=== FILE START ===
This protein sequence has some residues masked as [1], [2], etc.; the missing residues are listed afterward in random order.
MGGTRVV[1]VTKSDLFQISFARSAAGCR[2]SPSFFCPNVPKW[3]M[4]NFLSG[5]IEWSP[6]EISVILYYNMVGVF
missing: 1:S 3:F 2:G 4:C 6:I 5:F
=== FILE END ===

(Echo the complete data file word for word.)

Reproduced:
This protein sequence has some residues masked as [1], [2], etc.; the missing residues are listed afterward in random order.
MGGTRVV[1]VTKSDLFQISFARSAAGCR[2]SPSFFCPNVPKW[3]M[4]NFLSG[5]IEWSP[6]EISVILYYNMVGVF
missing: 1:S 3:F 2:G 4:C 6:I 5:F